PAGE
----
Liberty and its new director Martha Spurrier have hit the nail firmly on the head in highlighting the role played by Theresa May and the Tory government in whipping up hate crime.
The number of reported incidents has been steadily increasing over recent years, with the single biggest jump occurring in the 12 months after May 2012. That was when the then home secretary Theresa May ramped up the rhetoric against immigrants and asylum-seekers.
“The aim is to create here in Britain a really hostile environment for illegal migration,” she told the Daily Telegraph at the time.
It is unlikely that racists thought deeply about their intended victim’s legal status before indulging in verbal or physical abuse.
During this period of Tory-Lib Dem coalition rule, measures were enacted to deny work, housing and bank accounts to so-called “illegal” migrants in order to drive them from Britain. To reinforce the message, the Home Office dispatched a large van around the streets of London, proclaiming: “In the UK illegally? Go home or face arrest.”
Since then, every year has seen new laws to deny residence or citizenship to people outside the EU, especially to those from Asia, Africa and the Caribbean hoping to join family members here.
The Tories won last year’s general election on a repeated promise to clamp down still further on immigration.
Meanwhile, successive British governments have shown a callous disregard for the “swarms” of refugees desperate to reach Europe, having fled from the war zones and famines created largely by Western imperialism in their home countries.
Nor should we forget ex-PM David Cameron’s mission to suspend or slash child benefit and tax credits to migrant workers from eastern Europe as part of his EU “renegotiation” charade.
Then, this spring, we endured the unedifying spectacle of leading Remain and Leave campaigners promising to be “tougher” than each other on immigration and asylum.
So it is not surprising that the number of reported hate crimes rose again in the last two weeks of June, immediately before and after EU polling day. Although the figures subsided in the first fortnight of July, any increase at any time warns against complacency.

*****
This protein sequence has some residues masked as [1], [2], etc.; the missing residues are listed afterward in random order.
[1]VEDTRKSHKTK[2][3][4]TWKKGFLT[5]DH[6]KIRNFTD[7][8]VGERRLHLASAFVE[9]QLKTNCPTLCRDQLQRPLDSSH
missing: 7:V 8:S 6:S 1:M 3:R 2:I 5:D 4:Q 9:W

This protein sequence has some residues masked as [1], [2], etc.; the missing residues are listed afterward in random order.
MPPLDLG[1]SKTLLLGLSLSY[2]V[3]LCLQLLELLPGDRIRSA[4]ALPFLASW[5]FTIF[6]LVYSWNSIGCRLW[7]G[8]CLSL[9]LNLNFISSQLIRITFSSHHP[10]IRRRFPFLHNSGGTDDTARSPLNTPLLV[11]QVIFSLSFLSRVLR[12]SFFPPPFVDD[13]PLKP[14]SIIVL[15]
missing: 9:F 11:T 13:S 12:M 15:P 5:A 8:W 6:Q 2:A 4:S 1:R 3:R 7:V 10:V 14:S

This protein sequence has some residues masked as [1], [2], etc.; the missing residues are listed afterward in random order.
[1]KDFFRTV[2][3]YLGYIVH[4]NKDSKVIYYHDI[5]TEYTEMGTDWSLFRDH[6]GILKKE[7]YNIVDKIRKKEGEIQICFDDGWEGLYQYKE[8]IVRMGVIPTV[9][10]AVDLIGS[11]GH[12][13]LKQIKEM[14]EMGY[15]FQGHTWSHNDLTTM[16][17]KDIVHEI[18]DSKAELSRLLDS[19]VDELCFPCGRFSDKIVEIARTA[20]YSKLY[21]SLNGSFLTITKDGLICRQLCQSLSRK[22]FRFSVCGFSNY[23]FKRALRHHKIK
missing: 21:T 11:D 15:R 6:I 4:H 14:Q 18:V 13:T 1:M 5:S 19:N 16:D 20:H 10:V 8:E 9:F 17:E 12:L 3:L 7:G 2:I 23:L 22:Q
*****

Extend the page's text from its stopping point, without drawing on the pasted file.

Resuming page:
That’s why the “action plan” recently announced by the Home Office is so inadequate, not least because of its failure to match the fine words with extra financial resources on the scale required.
Liberty is right not to let the Tories and Theresa May personally off the hook over the long-term rise in hate crimes, one-fifth of which target Muslims, the LGBT community and people with disabilities.
What is extraordinary is the willingness of some EU supporters to seize upon on the referendum spike to lay most of the blame elsewhere.
They prefer to denounce the 17 million anti-EU voters as racists or dupes for fearing the impact of unrestricted immigration, although — as TUC and Ashcroft surveys indicate — at least as many people opposed EU membership because they want decision-making powers repatriated from Brussels.
Singling out anti-EU left and labour movement campaigns for blame is even more reprehensible, especially given the anti-racist content of their stance and — at the height of the referendum campaign — their direct involvement in the convoy to assist refugees in Calais.
The priority now must be left and labour movement unity in the fight against racism and for EU exit terms which put the interests of workers first, whatever their race or nationality.